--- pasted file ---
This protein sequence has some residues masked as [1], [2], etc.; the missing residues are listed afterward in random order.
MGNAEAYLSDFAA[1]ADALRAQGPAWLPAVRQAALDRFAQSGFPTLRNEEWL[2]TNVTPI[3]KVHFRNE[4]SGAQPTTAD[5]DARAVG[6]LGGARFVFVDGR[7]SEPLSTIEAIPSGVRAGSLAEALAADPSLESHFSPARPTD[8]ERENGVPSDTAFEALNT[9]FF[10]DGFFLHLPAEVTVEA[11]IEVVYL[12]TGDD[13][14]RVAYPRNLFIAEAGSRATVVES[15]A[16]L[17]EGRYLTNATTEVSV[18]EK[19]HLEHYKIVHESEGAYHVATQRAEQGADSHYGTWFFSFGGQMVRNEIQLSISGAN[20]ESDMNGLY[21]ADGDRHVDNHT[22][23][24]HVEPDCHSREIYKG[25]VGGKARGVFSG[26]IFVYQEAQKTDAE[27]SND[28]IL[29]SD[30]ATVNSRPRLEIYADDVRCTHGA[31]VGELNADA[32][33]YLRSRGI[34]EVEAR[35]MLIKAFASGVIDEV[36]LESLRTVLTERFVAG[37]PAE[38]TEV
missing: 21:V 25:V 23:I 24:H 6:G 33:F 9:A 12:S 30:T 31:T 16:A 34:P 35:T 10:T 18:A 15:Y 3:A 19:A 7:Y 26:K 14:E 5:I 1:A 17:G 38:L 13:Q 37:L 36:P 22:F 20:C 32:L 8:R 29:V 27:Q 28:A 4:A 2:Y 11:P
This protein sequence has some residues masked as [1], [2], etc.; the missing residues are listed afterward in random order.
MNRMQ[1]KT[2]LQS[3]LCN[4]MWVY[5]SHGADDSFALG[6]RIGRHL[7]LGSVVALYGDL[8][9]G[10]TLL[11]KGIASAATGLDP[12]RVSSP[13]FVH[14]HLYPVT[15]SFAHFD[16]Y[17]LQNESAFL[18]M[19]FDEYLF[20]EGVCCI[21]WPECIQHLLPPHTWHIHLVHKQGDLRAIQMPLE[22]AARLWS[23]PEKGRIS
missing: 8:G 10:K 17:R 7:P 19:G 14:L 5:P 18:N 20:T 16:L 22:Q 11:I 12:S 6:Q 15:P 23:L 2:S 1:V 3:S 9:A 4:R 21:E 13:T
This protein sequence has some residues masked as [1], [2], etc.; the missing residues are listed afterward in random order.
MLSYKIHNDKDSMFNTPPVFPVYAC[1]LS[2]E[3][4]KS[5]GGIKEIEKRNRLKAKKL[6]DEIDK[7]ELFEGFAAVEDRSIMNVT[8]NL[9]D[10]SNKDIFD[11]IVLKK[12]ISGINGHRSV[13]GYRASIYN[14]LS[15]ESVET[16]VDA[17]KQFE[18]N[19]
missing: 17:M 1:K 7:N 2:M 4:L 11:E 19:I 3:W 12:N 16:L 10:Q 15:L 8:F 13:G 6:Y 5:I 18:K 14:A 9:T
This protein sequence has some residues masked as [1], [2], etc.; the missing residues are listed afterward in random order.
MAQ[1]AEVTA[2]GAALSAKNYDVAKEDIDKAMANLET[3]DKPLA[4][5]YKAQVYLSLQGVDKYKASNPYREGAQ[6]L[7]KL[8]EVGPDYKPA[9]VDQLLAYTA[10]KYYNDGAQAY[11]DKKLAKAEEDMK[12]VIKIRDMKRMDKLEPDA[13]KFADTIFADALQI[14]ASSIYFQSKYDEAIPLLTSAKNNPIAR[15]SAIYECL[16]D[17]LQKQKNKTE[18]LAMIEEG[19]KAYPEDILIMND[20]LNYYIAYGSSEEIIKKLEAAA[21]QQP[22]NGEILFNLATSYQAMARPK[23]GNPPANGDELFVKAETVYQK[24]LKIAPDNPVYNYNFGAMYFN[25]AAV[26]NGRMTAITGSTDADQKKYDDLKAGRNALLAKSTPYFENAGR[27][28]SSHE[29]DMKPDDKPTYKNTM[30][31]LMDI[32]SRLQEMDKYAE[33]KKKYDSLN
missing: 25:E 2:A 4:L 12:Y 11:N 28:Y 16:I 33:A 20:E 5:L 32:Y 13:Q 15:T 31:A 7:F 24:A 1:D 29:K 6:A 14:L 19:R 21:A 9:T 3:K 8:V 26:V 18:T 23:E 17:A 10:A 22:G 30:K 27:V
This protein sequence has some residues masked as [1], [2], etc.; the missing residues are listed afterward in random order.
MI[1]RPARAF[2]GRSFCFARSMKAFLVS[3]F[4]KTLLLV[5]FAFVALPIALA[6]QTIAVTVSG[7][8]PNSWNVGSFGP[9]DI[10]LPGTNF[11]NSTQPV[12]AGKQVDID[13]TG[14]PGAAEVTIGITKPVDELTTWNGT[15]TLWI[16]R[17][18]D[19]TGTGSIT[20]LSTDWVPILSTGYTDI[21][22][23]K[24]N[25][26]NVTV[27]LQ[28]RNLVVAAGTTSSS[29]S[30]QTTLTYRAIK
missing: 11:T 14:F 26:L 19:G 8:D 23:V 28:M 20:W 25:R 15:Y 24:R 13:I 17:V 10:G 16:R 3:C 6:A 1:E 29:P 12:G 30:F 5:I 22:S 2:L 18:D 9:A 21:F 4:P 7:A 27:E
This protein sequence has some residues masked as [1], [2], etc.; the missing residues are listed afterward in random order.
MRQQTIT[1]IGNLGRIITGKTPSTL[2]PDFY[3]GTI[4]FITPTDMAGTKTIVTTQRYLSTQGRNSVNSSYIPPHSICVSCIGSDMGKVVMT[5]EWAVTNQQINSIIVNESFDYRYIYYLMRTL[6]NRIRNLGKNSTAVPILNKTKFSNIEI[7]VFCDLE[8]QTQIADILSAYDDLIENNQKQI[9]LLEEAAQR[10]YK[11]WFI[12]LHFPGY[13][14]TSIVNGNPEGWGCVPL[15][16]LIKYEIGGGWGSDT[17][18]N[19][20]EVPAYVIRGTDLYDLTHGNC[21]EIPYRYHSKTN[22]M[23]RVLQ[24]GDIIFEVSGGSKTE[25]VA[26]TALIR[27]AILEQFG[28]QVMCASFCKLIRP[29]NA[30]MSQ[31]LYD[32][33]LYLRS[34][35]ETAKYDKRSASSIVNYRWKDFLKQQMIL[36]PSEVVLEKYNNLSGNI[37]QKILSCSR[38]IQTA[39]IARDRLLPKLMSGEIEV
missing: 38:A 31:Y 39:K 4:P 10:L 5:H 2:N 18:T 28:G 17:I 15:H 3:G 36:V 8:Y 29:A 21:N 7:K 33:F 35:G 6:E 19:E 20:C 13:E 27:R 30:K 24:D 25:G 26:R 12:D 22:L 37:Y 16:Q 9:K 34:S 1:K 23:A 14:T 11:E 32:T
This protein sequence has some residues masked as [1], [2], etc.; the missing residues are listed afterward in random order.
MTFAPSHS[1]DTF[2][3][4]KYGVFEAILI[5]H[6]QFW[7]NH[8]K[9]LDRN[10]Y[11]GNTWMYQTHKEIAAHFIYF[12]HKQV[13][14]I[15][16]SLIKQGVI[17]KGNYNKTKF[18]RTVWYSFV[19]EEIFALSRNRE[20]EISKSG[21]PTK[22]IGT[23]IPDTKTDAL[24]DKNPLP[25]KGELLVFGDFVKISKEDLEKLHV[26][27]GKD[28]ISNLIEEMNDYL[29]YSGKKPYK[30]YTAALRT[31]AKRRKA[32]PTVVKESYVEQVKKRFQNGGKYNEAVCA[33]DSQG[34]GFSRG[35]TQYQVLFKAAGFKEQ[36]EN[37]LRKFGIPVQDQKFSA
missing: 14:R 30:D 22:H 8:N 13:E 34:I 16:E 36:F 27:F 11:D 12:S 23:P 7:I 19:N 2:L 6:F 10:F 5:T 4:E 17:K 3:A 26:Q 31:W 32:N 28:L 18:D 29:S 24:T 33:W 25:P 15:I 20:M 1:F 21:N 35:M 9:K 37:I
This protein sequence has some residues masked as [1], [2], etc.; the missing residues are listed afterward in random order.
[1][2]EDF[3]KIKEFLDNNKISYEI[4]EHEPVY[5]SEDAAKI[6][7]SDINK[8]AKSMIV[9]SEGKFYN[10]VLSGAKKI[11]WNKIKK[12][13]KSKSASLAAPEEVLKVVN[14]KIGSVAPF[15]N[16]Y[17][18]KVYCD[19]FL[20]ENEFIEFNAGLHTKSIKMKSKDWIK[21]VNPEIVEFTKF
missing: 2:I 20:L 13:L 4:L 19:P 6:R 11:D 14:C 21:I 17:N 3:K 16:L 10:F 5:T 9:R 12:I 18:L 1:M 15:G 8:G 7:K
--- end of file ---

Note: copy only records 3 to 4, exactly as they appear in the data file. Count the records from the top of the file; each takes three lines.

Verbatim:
This protein sequence has some residues masked as [1], [2], etc.; the missing residues are listed afterward in random order.
MLSYKIHNDKDSMFNTPPVFPVYAC[1]LS[2]E[3][4]KS[5]GGIKEIEKRNRLKAKKL[6]DEIDK[7]ELFEGFAAVEDRSIMNVT[8]NL[9]D[10]SNKDIFD[11]IVLKK[12]ISGINGHRSV[13]GYRASIYN[14]LS[15]ESVET[16]VDA[17]KQFE[18]N[19]
missing: 17:M 1:K 7:N 2:M 4:L 11:E 19:I 3:W 12:N 16:L 10:Q 15:L 8:F 13:G 6:Y 5:I 18:K 14:A 9:T
This protein sequence has some residues masked as [1], [2], etc.; the missing residues are listed afterward in random order.
MAQ[1]AEVTA[2]GAALSAKNYDVAKEDIDKAMANLET[3]DKPLA[4][5]YKAQVYLSLQGVDKYKASNPYREGAQ[6]L[7]KL[8]EVGPDYKPA[9]VDQLLAYTA[10]KYYNDGAQAY[11]DKKLAKAEEDMK[12]VIKIRDMKRMDKLEPDA[13]KFADTIFADALQI[14]ASSIYFQSKYDEAIPLLTSAKNNPIAR[15]SAIYECL[16]D[17]LQKQKNKTE[18]LAMIEEG[19]KAYPEDILIMND[20]LNYYIAYGSSEEIIKKLEAAA[21]QQP[22]NGEILFNLATSYQAMARPK[23]GNPPANGDELFVKAETVYQK[24]LKIAPDNPVYNYNFGAMYFN[25]AAV[26]NGRMTAITGSTDADQKKYDDLKAGRNALLAKSTPYFENAGR[27][28]SSHE[29]DMKPDDKPTYKNTM[30][31]LMDI[32]SRLQEMDKYAE[33]KKKYDSLN
missing: 25:E 2:A 4:L 12:Y 11:N 28:Y 16:I 33:A 20:E 5:L 32:Y 13:Q 15:T 31:A 7:F 24:A 1:D 29:K 6:A 14:L 19:R 21:A 9:T 3:K 8:V 26:V 18:T 23:E 17:A 10:A 22:G 30:K 27:V